The State Library welcomes offers from all potential donors. The first step is to check our Collections Policy and What We Collect, for information on what we do and don't collect. For a summary, see our Archival Collections Flyer.
You can offer unpublished material as a donation or for acquisition by completing an Archive material donation offer form, to let us know about the material you would like to offer.
Acquisitions and donations will be pursued subject to the Library’s capacity, and in accordance with the Library's Collections Policy. All donations and acquisitions will be assessed for suitability and appropriateness before they are accepted.
All offers of archival records are documented and assessed against the Collection Policy. If the archival records are accepted the donor will be asked to complete and sign a Deed of Gift.
If the record group is large, you may be asked to arrange and list items in a box list template.
Guidelines with a box list template are available for download:
For specific guidelines on offering oral history and digital photography material to the State Library, please refer to these toolkits:
If you are considering making an offer of archival collection material, please contact us at SLSA.ArchivalCollections@sa.gov.au.
The State Library accepts high-quality digital photography that meet one or more of our collecting priority areas.
The Library has developed a Digital photography toolkit to guide you in planning a photography project, technical specification, file naming and steps for offering photographs to the Library.
If you are considering making an offer of digital photography, please contact us at SLSA.ArchivalCollections@sa.gov.au.
The State Library accepts high-quality oral history interviews that meet one or more of our collecting priority areas.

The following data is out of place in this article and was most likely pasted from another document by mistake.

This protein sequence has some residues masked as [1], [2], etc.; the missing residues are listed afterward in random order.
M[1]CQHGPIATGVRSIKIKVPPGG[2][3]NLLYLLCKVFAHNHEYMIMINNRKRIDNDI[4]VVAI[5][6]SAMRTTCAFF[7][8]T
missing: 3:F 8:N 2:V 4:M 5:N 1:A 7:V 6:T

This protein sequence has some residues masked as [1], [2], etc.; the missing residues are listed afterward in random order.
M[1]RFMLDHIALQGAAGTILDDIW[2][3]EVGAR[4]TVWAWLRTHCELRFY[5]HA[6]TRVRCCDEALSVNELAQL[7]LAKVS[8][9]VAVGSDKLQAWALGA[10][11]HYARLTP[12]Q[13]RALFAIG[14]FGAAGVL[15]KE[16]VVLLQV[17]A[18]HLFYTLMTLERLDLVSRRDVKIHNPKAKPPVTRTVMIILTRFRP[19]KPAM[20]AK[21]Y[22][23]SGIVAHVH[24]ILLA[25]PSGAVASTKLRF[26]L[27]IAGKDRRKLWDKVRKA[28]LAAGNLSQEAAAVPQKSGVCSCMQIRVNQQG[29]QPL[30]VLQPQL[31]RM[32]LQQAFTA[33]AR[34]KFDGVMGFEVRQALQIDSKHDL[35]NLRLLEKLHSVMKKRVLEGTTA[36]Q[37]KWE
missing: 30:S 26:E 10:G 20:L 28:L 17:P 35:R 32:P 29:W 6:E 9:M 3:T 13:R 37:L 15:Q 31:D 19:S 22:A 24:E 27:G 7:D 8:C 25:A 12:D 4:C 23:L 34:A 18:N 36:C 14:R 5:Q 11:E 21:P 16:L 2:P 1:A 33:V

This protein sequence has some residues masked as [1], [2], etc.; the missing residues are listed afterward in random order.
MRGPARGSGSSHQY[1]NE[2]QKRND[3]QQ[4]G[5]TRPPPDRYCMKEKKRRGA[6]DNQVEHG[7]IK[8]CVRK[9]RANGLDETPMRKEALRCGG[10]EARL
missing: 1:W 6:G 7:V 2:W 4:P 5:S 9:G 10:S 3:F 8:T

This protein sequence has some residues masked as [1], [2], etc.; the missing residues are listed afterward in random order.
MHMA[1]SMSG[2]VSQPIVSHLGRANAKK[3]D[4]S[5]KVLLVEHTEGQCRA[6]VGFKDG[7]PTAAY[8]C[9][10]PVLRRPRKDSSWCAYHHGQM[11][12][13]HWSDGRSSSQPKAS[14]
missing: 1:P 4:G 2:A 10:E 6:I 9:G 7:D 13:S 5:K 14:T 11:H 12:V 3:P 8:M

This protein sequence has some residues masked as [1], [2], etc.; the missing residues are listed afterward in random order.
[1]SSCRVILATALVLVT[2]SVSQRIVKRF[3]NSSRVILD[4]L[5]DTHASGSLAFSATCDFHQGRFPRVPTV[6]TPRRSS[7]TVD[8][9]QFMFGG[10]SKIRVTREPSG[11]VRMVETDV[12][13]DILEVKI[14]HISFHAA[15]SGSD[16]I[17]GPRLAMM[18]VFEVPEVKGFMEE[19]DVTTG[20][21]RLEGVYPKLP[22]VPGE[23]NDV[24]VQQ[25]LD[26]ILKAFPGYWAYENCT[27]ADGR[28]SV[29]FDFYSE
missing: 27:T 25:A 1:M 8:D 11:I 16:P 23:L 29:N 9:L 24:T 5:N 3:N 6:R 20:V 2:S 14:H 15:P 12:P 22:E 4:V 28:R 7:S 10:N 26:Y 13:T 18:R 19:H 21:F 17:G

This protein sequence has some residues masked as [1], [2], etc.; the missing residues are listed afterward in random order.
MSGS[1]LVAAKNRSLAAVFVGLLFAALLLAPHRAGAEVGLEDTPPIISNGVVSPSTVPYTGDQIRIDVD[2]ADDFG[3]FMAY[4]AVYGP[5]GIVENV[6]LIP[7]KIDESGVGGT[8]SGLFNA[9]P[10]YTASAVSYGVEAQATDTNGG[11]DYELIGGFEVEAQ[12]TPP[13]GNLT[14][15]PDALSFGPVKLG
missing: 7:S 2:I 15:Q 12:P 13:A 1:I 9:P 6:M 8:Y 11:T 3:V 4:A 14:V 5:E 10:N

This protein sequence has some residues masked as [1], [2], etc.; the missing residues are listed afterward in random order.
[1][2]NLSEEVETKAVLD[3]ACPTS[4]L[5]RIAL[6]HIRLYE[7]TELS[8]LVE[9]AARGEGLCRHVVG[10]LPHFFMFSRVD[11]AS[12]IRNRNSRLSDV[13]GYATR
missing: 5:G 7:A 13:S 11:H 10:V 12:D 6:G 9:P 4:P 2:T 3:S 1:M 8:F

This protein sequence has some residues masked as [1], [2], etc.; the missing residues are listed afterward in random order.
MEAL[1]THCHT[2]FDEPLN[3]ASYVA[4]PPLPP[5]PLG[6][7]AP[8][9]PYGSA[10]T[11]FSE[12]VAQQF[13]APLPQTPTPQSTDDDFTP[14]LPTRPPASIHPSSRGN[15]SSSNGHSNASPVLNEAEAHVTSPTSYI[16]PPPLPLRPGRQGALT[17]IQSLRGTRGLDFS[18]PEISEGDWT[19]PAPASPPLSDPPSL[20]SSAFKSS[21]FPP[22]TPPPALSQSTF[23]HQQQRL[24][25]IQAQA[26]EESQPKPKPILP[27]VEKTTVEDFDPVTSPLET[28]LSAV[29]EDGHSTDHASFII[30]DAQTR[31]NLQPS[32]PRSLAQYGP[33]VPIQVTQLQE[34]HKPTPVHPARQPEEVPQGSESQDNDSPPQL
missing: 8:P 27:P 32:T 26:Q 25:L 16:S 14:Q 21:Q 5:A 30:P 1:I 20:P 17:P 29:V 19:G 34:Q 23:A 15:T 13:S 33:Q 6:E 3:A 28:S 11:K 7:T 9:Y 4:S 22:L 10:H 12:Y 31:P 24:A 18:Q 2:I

The Library has developed an Oral History Toolkit to guide you in planning an oral history project, recording successful interviews, and the steps involved in offering recorded interviews to the State Library.
If you are considering making an offer of oral history interviews, please contact us at SLSA.ArchivalCollections@sa.gov.au.
Although we might not need everything that may be offered, we welcome the chance to review material. If it is not suitable for the State Library we may be able to suggest another archive or cultural institution to which it could be referred.
Once a record group has been accepted for the Archival Collection, it will be accessioned and made available to the public within a month, presuming there are no access restrictions. Requests to see the accessioned group can be made through the State Library catalogue.
The State Library recognises that sensitive material may, at times, be found within collections. Collection Development staff will discuss with the donor the possibility of restricting parts of a collection to protect the privacy of the donor or others. However, since our aim is to make records as accessible as possible to the public, we request a future date for releasing sensitive material be documented in the Deed.
The State Library does not usually accept copies or duplicates, unless the item is exceptionally significant and no other version is available. Donors who wish to keep copies are encouraged to make them before donating the original.
In the case of formats that are difficult to copy, please contact us at SLSA.ArchivalCollections@sa.gov.au for advice.
The State Library is able accept all formats of records including electronic data and audio-visual material, as long as they meet our selection criteria. Consideration will need to be given to issues of long-term accessibility and preservation.
The State Library encourages copyright holders (who may not always be the donor) to transfer copyright to the Libraries Board because it allows us to assist researchers in their work by making it easier to provide permission to use material in the collection. It also allows us to grant permission for use of the records in publications, documentaries, exhibitions or on the Library's website. However, donors are not required to transfer copyright as part of the donation process, and there is provision in the Deed of Gift to retain all or a portion of intellectual property rights.
Archival material is acquired by various methods, including purchase, donation, bequest and through the Cultural Gifts Program. Most material is donated by individuals, families, organisations, or businesses. Material is occasionally commissioned or purchased to fill identified gaps.